William’s part-time job demands a 16 hour 900 km journey

Rio de Janeiro is a beautiful city, but, geographically a strange place. From ground level it is hard to grasp the shape of it. It’s like an egg carton that’s been turned upside down. Around one edge runs the Atlantic and absolutely stunning beaches. In the valleys sits industry, commerce and a huge number of people. The steep-sided egg holders, the isolated hills, are upwardly encroached by the favelas, the crudely built homes that cling like limpets to the rock, the same way that their occupants cling to existence. The hills rise almost vertically, some to 500 meters, and are frequently punctuated by tunnels to give some degree of access to the 6.32 million inhabitants, the cariocas.

It is not easily accessible, by bus, ferry, car or metro, getting to work is frequently a lengthy process, and three hours commuting a day across Rio is normal. How would you feel if to make your livelihood the journey took eight hours, each way, and by bus! That’s what William has been doing every fortnight for the past year, to sell his cheese. He gets on a bus at two in the morning along with two large flamingo boxes and when he arrives in Rio visits seven offices, including Maersk Training, where he sells the cheese. If he doesn’t sell at least 200 pieces, then the eight hour journey back, means his day out is a financial loss.

Cheese in Brazil costs much the same as in Europe, but with the local cost of living it is somewhat of a near luxury item resulting in Brazilians eating 3.2kilos per person per year. The UN Food and Agriculture Organization recommend nine kilos. The average monthly salary in Sao Paulo is €562. The bus costs William around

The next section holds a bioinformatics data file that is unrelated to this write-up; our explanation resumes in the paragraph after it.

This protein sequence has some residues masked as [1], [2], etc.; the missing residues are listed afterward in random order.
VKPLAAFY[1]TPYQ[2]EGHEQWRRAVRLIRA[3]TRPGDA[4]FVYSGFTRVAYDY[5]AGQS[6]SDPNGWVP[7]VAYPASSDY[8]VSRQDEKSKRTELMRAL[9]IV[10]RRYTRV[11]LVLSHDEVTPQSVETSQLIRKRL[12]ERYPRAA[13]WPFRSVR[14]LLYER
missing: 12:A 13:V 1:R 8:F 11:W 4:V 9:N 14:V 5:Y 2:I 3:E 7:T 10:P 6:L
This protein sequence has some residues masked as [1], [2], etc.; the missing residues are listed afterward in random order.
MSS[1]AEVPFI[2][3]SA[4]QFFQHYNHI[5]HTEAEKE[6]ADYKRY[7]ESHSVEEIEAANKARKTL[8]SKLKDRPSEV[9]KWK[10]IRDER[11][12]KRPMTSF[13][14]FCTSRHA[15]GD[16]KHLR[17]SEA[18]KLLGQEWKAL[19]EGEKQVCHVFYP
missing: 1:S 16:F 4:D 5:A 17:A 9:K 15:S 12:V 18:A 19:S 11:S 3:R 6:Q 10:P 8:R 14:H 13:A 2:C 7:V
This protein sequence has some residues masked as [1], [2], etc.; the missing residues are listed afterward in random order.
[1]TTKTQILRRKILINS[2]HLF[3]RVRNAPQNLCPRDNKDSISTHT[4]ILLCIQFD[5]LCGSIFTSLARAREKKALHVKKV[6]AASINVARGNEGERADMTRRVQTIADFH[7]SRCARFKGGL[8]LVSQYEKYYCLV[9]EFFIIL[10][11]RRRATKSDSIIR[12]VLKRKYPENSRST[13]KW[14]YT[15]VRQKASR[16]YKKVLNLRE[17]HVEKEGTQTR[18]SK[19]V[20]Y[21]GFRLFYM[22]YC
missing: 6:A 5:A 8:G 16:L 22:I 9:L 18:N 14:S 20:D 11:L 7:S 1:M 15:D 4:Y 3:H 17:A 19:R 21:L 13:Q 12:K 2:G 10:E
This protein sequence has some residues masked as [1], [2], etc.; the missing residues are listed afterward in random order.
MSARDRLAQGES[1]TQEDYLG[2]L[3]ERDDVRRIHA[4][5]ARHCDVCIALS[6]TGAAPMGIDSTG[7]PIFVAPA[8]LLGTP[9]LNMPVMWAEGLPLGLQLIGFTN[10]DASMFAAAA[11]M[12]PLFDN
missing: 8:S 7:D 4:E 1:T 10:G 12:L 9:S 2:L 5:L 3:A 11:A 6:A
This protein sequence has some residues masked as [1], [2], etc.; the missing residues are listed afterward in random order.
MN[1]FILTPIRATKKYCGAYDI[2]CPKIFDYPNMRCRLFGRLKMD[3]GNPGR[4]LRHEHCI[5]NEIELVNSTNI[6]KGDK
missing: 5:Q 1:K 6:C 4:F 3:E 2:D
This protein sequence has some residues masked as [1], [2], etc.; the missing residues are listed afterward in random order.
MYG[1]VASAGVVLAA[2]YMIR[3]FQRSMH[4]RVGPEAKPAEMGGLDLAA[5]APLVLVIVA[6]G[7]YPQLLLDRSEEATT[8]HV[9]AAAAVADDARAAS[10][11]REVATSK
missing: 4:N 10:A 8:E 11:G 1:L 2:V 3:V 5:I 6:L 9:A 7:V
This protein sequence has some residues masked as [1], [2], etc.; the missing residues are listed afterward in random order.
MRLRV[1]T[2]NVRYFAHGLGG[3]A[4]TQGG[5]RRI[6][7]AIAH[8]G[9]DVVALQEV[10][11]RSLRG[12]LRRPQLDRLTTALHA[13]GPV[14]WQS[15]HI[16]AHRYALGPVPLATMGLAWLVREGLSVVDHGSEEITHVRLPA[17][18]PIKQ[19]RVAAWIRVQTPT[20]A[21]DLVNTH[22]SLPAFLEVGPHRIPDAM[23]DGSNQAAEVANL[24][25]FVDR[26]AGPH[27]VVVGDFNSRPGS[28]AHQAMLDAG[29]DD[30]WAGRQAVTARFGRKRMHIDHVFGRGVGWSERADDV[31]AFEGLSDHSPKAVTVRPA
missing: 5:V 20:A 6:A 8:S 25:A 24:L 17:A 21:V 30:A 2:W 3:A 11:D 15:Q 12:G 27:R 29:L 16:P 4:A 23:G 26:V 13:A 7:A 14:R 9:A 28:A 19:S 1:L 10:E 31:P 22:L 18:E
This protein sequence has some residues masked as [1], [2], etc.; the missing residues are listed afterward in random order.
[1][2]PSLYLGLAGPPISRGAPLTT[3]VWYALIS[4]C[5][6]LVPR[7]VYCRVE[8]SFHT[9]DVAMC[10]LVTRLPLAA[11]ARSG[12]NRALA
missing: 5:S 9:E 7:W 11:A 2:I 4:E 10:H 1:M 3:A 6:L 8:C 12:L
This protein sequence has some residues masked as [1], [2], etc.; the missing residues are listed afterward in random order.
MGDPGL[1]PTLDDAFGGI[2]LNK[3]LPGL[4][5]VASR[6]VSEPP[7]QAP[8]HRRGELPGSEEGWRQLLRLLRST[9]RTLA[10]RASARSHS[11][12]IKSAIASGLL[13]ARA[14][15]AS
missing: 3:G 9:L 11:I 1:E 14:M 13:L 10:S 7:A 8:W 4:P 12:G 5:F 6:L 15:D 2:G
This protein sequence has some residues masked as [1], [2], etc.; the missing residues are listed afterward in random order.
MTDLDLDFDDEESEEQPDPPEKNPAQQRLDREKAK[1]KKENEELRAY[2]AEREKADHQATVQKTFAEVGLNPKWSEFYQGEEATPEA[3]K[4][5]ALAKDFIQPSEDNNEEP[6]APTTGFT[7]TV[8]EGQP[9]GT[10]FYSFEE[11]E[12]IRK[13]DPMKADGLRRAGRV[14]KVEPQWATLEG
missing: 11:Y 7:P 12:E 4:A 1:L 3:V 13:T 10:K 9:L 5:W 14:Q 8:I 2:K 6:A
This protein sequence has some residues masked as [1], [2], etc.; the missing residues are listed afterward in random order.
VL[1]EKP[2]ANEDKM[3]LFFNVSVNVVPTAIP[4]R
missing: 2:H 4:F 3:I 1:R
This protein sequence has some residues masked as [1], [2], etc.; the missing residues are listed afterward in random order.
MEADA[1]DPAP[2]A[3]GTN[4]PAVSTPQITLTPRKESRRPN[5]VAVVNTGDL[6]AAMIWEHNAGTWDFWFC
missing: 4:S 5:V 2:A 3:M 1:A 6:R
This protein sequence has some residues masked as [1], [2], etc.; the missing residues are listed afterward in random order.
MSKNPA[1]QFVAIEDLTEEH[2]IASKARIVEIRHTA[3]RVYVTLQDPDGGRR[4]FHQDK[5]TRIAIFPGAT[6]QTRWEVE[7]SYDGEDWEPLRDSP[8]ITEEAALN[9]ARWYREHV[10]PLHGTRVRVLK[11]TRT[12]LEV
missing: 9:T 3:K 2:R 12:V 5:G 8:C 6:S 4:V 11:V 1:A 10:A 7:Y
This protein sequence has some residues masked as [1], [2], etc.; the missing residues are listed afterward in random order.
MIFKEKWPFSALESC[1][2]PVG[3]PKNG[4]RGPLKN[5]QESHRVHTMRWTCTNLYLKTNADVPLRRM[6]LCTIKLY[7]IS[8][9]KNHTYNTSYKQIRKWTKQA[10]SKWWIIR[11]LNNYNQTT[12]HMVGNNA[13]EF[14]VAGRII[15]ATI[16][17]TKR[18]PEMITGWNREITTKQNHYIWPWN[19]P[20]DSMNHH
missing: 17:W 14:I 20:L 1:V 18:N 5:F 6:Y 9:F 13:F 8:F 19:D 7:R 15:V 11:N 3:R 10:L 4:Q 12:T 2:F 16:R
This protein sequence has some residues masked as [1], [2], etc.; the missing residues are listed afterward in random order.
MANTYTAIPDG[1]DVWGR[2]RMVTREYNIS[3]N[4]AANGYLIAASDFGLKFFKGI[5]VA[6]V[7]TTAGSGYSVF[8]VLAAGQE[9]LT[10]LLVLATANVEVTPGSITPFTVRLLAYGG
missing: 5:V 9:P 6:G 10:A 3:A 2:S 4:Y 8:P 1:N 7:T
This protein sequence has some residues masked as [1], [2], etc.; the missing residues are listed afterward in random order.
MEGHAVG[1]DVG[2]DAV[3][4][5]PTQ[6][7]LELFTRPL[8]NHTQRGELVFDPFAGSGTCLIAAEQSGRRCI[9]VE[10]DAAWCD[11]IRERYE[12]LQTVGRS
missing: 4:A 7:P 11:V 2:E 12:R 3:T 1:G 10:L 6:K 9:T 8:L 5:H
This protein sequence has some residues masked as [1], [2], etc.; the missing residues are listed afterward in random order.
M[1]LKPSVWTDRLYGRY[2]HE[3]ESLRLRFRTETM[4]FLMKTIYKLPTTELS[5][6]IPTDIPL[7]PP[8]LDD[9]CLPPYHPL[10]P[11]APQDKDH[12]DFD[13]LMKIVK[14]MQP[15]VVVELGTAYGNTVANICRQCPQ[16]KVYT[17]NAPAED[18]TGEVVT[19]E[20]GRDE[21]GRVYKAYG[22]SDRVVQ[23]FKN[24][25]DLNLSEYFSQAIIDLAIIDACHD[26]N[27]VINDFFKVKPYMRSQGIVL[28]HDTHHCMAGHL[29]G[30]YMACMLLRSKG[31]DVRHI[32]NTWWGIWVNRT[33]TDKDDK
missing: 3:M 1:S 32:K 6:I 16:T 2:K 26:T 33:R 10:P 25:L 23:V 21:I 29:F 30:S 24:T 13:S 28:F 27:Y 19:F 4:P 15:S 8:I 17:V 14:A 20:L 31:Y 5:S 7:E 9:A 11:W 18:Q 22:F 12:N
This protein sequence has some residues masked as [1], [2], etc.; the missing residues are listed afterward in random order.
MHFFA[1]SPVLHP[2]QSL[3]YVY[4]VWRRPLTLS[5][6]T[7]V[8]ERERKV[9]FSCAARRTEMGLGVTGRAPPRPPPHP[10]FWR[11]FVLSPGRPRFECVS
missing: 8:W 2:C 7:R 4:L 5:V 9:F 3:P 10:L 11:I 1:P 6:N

200dkk (€26) each way for the 450 km journey. Back on the bus just before the offices shut, it will be nearly midnight before William will have finished his working day. On a 200 cheese day with a 10% profit, he might expect to have €38 after local transport and a snack lunch, not cheese. If he sells 300, then the day improves and returns €88.

Home for William is north west from Rio in the state of Minas Gerais, the main dairy area for Brazil which itself is a major player in the industry, only Europe and India has more cattle. The range of cheese is very broad, all locally produced, many mimicking French and Italian varieties. The 20+ different cheeses in the two boxes are important in terms of sales with William nudging people into trying something new alongside their fortnightly favourites. Sadly for William the number one selling cheese in the country is processed – largely due to convenience and the needs of the fast food industry.